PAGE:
India’s hopes of a permanent solution for public stockholding hang in balance
Russia has proposed that India and other developing countries agree to seven burdensome ‘anti-circumvention/safeguard’ conditions for public stockholding programs
Geneva: India’s hopes of securing a simple and effective permanent solution for public stockholding programs (PSH) for food security hang in the balance after Australia, Pakistan, the European Union, and the United States rallied around a Russian proposal that New Delhi first agree to onerous conditions for availing of the legal instrument.
The permanent solution is a core demand of India and other members of the G33 farm coalition led by Indonesia for the World Trade Organization’s eleventh ministerial conference in Buenos Aires beginning 10 December. Trade ministers had mandated WTO members to finalize the permanent solution for PSH at the conference.
According to people familiar with the development, on 1 November, the chair for Doha agriculture negotiations ambassador Stephan Karau held a closed-door meeting with trade envoys of the European Union, Brazil, India, and deputy trade envoys of China and the US, Russia, Australia, Pakistan, Norway, and Singapore, among others, to discuss two issues: transparency and notification requirements; and safeguards for the proposed permanent solution.
Russia presented a seven-page restricted “draft ministerial decision of 13 December 2017” that listed the “notification and transparency” provisions as well as “anti-circumvention/safeguard conditions.” Among others, it suggests “prior” notification before implementing the PSH programme about “the value of stocks to be acquired and the average value of production for the previous three years of the product concerned.”
It also wants India and other developing countries to agree to seven burdensome “anti-circumvention/safeguard” conditions. The conditions include (i) ensuring that stocks procured for PSH programs “do not distort trade or adversely affect the food security of other members”; (ii) the beneficiaries will be barred if they do not “present a full complete notification within the established timeframe”; (iii) India and other G33 members must ensure “no direct export from the (PSH) stocks shall occur upon the release of products from the stocks nor any release of products from the stocks shall occur on the condition that they are exported”; (iv) India and other users of the PSH programmes must ensure that there cannot be any increase of exports by an agreed percentage of products procured for PSH programme for food security;(v) applied tariffs for the products meant for PSH programs “shall not exceed (X%) of the average applied tariffs in the period of 2013-17”; (vi) India and other developing countries which are currently exporting rice and other agricultural products will not be able to use the permanent solution if their exports of rice or other products meant for PSH exceed 5% of global export share of the product; (vii) entities like the state trading corporation (STC) cannot engage in export of products procured under PSH programmes.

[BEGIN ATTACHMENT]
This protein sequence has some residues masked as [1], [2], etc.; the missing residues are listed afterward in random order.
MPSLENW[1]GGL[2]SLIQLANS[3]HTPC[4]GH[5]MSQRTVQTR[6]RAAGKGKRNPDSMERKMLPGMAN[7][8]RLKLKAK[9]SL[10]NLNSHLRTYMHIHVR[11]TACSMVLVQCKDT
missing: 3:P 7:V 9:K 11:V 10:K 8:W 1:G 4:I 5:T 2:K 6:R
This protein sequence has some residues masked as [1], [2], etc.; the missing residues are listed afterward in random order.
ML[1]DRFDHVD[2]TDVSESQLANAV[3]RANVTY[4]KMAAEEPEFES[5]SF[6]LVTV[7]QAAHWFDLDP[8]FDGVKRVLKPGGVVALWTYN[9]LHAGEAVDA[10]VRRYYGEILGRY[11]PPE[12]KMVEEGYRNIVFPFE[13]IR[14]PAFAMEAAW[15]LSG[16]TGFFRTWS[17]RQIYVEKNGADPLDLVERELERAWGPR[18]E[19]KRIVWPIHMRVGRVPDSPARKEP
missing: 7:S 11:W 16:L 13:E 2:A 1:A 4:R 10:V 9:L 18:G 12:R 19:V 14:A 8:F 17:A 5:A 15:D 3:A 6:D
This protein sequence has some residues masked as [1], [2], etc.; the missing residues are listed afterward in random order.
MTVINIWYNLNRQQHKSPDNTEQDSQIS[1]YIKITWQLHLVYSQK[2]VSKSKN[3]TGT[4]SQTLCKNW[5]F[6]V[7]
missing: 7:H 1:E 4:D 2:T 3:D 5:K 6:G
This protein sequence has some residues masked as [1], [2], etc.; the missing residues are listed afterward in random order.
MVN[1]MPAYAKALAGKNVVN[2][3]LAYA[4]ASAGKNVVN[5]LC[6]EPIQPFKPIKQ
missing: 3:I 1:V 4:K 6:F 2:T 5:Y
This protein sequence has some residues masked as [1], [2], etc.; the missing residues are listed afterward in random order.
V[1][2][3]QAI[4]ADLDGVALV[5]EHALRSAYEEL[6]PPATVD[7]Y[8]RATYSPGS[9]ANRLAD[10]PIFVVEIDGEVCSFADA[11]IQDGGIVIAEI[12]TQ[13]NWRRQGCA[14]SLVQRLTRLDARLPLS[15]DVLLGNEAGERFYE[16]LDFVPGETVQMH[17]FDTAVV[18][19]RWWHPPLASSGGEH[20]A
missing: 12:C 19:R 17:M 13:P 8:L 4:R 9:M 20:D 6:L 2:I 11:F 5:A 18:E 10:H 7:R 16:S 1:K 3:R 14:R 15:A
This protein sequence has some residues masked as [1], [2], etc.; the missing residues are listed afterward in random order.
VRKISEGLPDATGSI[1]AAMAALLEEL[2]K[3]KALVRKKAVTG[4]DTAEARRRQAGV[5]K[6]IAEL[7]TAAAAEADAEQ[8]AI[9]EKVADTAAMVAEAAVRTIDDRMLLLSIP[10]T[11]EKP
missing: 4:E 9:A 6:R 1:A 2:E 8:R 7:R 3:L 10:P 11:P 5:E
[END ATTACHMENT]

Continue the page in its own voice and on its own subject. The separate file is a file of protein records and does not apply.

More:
India, however, challenged the Russian proposal on both transparency and safeguard conditions. India’s trade envoy J.S. Deepak said the transparency requirements demanded cannot be implemented by even major industrialized countries in the normal course. India presented concrete evidence of the transparency requirements that are normally suggested for implementing WTO agreements and the intrusive conditions demanded for the permanent solution, according to a personwho was present at the meeting and spoke on condition of anonymity.
Deepak said India will not accept any “additional” safeguard conditions beyond that stipulated in the Bali interim decision on a peace clause for PSH programmes, the person said.
The Bali decision said “any developing Member seeking coverage of programmes shall ensure that stocks procured under such programmes do not distort trade or adversely affect the food security of other Members.”
Representatives of China and Indonesia present at the meeting supported India’s tough stance that it is ready to negotiate on transparency and safeguards but will not go beyond the Bali interim decision, the person said.
In sharp opposition, Australia said it cannot accept any “Bali-minus” outcome, suggesting that it fully supports the Russian proposal. The US suggested Bali is a good starting point but suggested that they would support the Russian demand for safeguard requirements except in one or two areas.
Pakistan called for enhanced safeguards maintaining it was willing to look into reduced transparency and notification requirements, but only if safeguards are further strengthened. Singapore said the outcome on permanent solution must be in accordance with the Bali interim decision but it must not impose conditions on exports, according to another person present at the meeting.
In all probability, several issues concerning the safeguards, particularly the commitment to ensure that stocks procured for PSH programs are not exported will go to the wire in or Buenos Aires and might require the highest political intervention, said an African trade official who asked not to be named.
The chair has convened another meeting of eight important countries- the US, the EU, China, India, Brazil, Australia, Norway, Russia, and Indonesia on Tuesday to explore whether there can be further convergence on transparency and safeguards.
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